- The introduction of a new ypkg specification
In February, Bryan’s primary focus will be the porting of common and the variety of tools we use into a single binary, as well as the parsing / generation of package.yml.
In March, his focus will be on the ypkg 3 build process and incorporating eopkg-deps and ypkg-update-checker like functionality.
Q2 (April - June)
Budgie 11 development will officially (re-?)start in April. This development will occur internally on our Development Tracker until it is in a more ready state, in which case it will be available under our GetSolus GitHub organization. This will enable us to iterate on Budgie 11 at a pace which won’t compromise our other higher priority and more time sensitive development efforts, as well as allow us to evolve and experiment with various Budgie 11 components.
April will be focused on starting the development of these components, starting with
For Budgie Daemon, the early development efforts will center around initial settings, power, and notification state handling. Effectively it will be feature parity with current Budgie Daemon and introduce a Budgie 10 compatibility layer for supported features.
For Budgie Desktop Shell, the early development efforts will center around the various classes and foundation for supporting Budgie Panel, Budgie Menu and Raven.
May and June development efforts are still in a “TBD” stage at this point and are expected to be until various Budgie 11 components are built out. I’ll be writing up a dedicated blog post soon on my ambitions for Budgie 11 and beyond.
The Software Center will see development efforts start in late April and will be developed in parallel with Bryan’s work on Sol, our future package manager. This Software Center will be:
- Completely rewritten in C and GTK3 (with proper desktop handling to not use a Headerbar on Plasma)
- Introduce support for Flatpak and Snaps via our planned plugin architecture
- Introduce a new user experience (which you may be familiar with from the work last year done on the Python-based “XNG” Software Center)
The current aim is for Software Center is to be released in early June but like all things, it shall be released when it is ready.
In April, Bryan will begin developing our next generation package manager, sol. The first development item for sol 1.0 will be the release of
sold (sol daemon) as a Go JSON-RPC service that will call out to eopkg. This will be done until the rest of sol’s functionality is completed, for the purposes of enabling the Software Center to perform native package transactions.
sol daemon will also have a Third Party backend to facilitate installation of Third Party repo items using ypkg, which would not otherwise be supported by Flatpak or Snaps (such as Google Chrome).
In May and June, Bryan will be working on introducing feature parity (and feature improvements) v.s. eopkg, such as (but not limited to):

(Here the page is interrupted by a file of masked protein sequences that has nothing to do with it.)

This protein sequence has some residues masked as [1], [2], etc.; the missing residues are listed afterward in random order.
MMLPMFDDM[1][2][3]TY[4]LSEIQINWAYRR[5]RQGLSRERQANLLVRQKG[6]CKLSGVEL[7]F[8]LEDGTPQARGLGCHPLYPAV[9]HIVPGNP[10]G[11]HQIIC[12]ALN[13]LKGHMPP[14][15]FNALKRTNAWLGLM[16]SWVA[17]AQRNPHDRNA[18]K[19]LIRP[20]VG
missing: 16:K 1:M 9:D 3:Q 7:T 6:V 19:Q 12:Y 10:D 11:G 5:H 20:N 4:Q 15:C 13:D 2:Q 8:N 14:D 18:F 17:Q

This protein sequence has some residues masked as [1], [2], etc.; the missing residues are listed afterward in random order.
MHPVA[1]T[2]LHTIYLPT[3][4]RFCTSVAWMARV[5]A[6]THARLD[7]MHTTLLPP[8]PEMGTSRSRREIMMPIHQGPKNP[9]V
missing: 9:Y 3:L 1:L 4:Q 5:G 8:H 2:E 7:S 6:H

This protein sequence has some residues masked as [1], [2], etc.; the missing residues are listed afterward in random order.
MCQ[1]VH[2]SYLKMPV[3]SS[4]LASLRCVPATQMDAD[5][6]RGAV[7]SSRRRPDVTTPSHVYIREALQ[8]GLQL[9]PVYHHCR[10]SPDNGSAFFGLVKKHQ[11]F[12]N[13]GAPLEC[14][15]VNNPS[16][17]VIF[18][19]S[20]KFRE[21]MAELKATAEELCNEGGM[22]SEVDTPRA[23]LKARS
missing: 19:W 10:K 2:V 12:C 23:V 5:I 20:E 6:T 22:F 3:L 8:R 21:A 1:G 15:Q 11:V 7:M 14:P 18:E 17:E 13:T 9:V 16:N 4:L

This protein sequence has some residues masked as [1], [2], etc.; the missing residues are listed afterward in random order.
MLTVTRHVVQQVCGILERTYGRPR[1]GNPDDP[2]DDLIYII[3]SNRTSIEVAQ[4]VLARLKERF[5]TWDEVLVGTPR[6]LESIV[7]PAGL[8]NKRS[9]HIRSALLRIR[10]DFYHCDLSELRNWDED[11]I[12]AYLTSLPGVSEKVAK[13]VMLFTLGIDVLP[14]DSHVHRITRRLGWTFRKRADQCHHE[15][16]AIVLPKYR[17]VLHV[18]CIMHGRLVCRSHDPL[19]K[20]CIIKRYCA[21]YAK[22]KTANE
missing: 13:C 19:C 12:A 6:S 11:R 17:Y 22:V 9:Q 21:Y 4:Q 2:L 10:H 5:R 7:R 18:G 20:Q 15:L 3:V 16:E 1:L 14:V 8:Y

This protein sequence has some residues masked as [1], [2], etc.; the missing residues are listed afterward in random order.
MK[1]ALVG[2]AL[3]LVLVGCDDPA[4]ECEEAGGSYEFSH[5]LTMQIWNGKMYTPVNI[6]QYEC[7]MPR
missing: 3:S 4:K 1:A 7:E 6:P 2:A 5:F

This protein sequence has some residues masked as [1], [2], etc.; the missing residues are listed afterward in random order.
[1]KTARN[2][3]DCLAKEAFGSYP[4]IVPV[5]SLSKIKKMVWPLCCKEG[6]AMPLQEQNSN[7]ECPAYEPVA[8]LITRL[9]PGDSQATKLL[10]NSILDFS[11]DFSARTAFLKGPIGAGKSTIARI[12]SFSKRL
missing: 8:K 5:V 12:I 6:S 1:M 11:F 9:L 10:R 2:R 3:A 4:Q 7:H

- Package Management
- Repository Management
sol development is expected to continue into Q3, where we’ll then turn to sol 1.5.
In April I will begin work on replacing the blog with a new Activity Hub, which will consolidate all relevant Solus activity from the team (blogs, social media posts, development tracker activity) in a single place.
In May, I’ll be working on various tooling for social media cross-posting, which will be able to be leveraged by the Team to post across:
- Activity Hub
In June, Activity Hub and its respective components should be complete and ready for deployment.
In April, we will be releasing the first stable release of ypkg 3.
Q3 (July - September)
My primary focus in Q3 will be Budgie 11 development. I am aiming for public alpha builds (on top of a Solus ISO) to happen around August and formal development to transition to GitHub at that time as well.
Development efforts for sol will continue in Q3, with the planned release of sol 1.5. Some items that will be introduced in 1.5 are:
- A new binary index format
- A new metadata + files format
- Enforced index signing
usysconf, our system configuration interface that formally replaced the legacy COMAR system in Solus, will see a rewrite sometime in Q3. This rewrite will move usysconf to being almost entirely configuration based and eliminating the need to learn and write C just for new usysconf handlers.
Q4 (October - December)
My primary focus in Q4 will be Budgie 11 development. I am aiming for public beta builds (on top of a Solus ISO) to happen around October.
Development efforts for sol will continue in Q4, with the planned release of sol 2.0. Some items that will be introduced in 2.0 are:
- The conversion of sol daemon to C
- Improved deltas
- Improved index and package repair functionality
As you can see, we have a lot in store for 2019. Alongside the above mentioned items and timeframes, I also want to mention other efforts of ours which will see attention throughout 2019, though at no specific or committed time:
- The Installer will see some love in 2019, whether that’s in the form of improvements to the current implementation or the re-write of the Installer entirely. Some notable improvements we’re looking for is OEM installer mode and better UEFI handling.
- Linux Steam Integration
- We’ll be working to hopefully update LSI with better support for newer gaming titles, improving LSI libintercept, and releasing an updated Snap.
- ferryd: Our binary repository manager
- While we are quite happy with ferryd, there is some improvements we’d like to make to it such as improving delta generation and various behaviors around obsoleting and trimming packages.